Presentation on theme: "SOCIAL DIALOGUES AND WORKERS’ RIGHTS IN EUROPE by Claudio Stanzani 2008."— Presentation transcript:
SOCIAL DIALOGUES AND WORKERS’ RIGHTS IN EUROPE by Claudio Stanzani 2008
“There is no progress towards social Europe without the capacity of the trade union movement to project its initiative on a European scale and increase the ETUC’s role as the unitary actor of this scheme.” Emilio Gabaglio
THE NOTION OF SOCIAL DIALOGUE European-scale industrial relations are contained in the concept of social dialogue, which has progressively taken hold as a unifying expression of differentiated rules and experiences in the Member States with regard to the arrangement and development of sad relations. It is a concept that is generally considered not to be univocal, to the extent it meets, at the European level, needs and experiences that differ in nature, methods, and objectives.
The practices and provisions of the treaty distinguish between two meanings of the social dialogue which are distinct but complementary: social dialogue meant as relations between the Community authorities and the social partners and the direct relations among the social partners themselves, and the dialogue aiming to structure the direct relations among the social partners themselves.
The Commission-Council-social partners relations are expressed through instruments such as mutual information (for example, on the strategic orientations of the institutions and the trade union and entrepreneurs’ organisations at the economic and social level), the consultation of the parties (for example, on objectives, action programmes, and regulatory initiatives, in particular with regard to labour and social legislation), and concertation, whose contours are becoming clearer (for example, regarding the macroeconomic and employment policies) and developing into diversified structures.
The direct relations among the partners take, at both the interconfederal and the sectoral levels, the form of discussions between the trade union and entrepreneurs’ organisations on numerous aspects of the regulation of collective and individual labour relations belonging to the sphere of their prerogatives and responsibilities.
These discussions take the form of: mutual information, free discussions, and exchanges of opinions, without either barring a priori or obligatorily demanding results, the issue of opinions or recommendations addressing the Community institutions, agreements or, with different legal effectiveness, common opinions.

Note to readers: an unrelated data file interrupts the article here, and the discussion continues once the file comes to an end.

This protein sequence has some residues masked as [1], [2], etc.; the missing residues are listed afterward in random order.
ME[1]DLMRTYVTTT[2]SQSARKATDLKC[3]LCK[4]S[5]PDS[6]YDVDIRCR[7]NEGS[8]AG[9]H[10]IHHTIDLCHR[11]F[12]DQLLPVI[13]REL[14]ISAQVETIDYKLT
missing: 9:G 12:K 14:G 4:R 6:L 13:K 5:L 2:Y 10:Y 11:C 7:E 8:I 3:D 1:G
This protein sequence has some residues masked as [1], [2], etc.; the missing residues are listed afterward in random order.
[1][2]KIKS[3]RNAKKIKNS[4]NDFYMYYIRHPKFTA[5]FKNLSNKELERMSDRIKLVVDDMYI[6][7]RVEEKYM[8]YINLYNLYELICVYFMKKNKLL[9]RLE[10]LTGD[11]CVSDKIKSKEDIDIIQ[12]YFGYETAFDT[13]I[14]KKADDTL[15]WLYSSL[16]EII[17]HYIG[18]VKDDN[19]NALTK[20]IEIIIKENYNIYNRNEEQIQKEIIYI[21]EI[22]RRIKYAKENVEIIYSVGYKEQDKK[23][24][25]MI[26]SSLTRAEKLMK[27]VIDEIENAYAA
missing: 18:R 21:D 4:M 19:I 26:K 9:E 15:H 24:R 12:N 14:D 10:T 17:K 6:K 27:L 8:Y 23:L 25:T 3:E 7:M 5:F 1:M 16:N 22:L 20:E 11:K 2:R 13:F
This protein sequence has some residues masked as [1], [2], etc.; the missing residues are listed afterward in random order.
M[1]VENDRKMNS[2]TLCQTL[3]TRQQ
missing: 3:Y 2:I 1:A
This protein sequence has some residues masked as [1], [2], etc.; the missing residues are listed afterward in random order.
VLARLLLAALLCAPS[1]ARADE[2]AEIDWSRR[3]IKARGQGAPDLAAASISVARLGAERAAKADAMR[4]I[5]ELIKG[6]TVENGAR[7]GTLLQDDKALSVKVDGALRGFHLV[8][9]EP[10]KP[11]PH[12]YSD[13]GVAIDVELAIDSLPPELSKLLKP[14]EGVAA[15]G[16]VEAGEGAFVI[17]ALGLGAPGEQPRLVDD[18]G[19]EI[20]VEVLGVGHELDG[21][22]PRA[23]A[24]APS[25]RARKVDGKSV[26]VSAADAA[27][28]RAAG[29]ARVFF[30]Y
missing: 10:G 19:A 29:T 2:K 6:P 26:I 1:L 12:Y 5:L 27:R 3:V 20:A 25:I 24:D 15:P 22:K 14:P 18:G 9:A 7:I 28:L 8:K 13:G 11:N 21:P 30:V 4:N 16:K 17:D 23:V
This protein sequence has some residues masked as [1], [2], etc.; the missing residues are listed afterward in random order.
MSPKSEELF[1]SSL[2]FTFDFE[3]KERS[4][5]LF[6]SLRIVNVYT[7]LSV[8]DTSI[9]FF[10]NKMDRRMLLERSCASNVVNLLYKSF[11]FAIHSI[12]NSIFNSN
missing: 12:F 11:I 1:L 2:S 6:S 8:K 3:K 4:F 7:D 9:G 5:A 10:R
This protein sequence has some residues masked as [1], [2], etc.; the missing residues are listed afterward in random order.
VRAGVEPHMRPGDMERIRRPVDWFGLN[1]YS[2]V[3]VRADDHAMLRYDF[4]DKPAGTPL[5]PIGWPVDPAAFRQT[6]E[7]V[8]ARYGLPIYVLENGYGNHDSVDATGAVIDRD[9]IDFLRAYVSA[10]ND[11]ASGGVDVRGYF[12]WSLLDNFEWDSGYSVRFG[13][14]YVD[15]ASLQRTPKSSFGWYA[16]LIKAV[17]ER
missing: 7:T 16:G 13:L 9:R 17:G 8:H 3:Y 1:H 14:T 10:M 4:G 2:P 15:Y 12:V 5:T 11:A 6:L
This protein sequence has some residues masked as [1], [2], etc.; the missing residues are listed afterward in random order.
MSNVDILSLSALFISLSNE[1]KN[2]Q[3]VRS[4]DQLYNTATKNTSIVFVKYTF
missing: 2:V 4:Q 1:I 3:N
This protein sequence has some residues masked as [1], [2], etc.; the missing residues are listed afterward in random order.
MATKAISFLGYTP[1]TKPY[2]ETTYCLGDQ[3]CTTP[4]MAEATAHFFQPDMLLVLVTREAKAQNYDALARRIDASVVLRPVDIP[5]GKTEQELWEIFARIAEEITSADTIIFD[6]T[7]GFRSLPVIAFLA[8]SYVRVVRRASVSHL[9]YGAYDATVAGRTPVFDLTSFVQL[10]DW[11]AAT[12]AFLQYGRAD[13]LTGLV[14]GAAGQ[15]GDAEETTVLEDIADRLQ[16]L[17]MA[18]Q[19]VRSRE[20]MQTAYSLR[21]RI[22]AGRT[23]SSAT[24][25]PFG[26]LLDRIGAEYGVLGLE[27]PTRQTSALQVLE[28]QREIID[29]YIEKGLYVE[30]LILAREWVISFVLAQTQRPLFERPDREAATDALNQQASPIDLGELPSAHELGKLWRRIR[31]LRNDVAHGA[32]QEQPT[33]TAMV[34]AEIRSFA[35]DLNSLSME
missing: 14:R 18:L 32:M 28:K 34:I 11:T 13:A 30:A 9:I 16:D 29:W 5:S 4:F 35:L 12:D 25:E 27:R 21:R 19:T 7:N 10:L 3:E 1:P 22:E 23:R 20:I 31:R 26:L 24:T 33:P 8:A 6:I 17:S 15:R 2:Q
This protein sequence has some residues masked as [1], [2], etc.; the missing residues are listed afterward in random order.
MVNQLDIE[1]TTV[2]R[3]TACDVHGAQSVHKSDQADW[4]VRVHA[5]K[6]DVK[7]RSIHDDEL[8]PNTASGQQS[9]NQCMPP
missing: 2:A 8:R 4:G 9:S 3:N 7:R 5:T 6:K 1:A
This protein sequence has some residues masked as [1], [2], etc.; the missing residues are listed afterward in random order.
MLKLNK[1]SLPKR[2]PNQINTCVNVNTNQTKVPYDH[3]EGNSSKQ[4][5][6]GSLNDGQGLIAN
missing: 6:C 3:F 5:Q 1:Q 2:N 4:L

THE ACTORS OF THE EUROPEAN SOCIAL DIALOGUE THE EUROPEAN WORKERS’ ORGANISATIONS ETUC European sectoral trade union federations
THE EUROPEAN ENTREPRENEURS’ ORGANISATIONS UNION OF INDUSTRIAL EMPLOYERS’ CONFEDERATIONS OF EUROPE (BUSINESSEUROPE) THE CENTRE OF ENTERPRISES WITH PUBLIC PARTICIPATION AND ENTERPRISES OF GENERAL ECONOMIC INTEREST (CEEP) EUROPEAN UNION OF CRAFTS AND SMALL AND MEDIUM- SIZED ENTERPRISES (UEAPME)
FORUMS AND RESULTS OF INTERPROFESSIONAL SOCIAL DIALOGUE Chaired by a Commission representative, the Social Dialogue Committee (1992) plays an important role The joint working groups are where the discussions between the partners concerning themes of common interest (labour market, education and training, macroeconomic policies, etc.) take place. The negotiation of agreements takes place in ad hoc joint groups, chaired by independent individuals chosen by the Commission in agreement with the social partners.
The results of the interprofessional social dialogue: -six agreements: parental leave (1995), part-time work (1997), fixed- term work, (1999), telework (2002), stress (2004), harassment in the workplace (2006) -Key challenges facing European labour markets: European Social partners joint analysis (Brussels, October 2007)Key challenges facing European labour markets: European Social partners joint analysis - negotiations broken off: temporary work (2001) - separate opinions: European works councils (1993), burden of proof in sex discrimination complaints (1995), prevention of sexual harassment in the workplace (1996), information and consultation of workers (1997), protection of workers’ rights in case of insolvency of the employer (2000), protection of workers against asbestos exposure (2000), health and safety of self-employed workers (2000) - consultations: protection of employees’ personal data (2001); the negotiation concerning restructuring management ended in June 2003 with a “technical” agreement.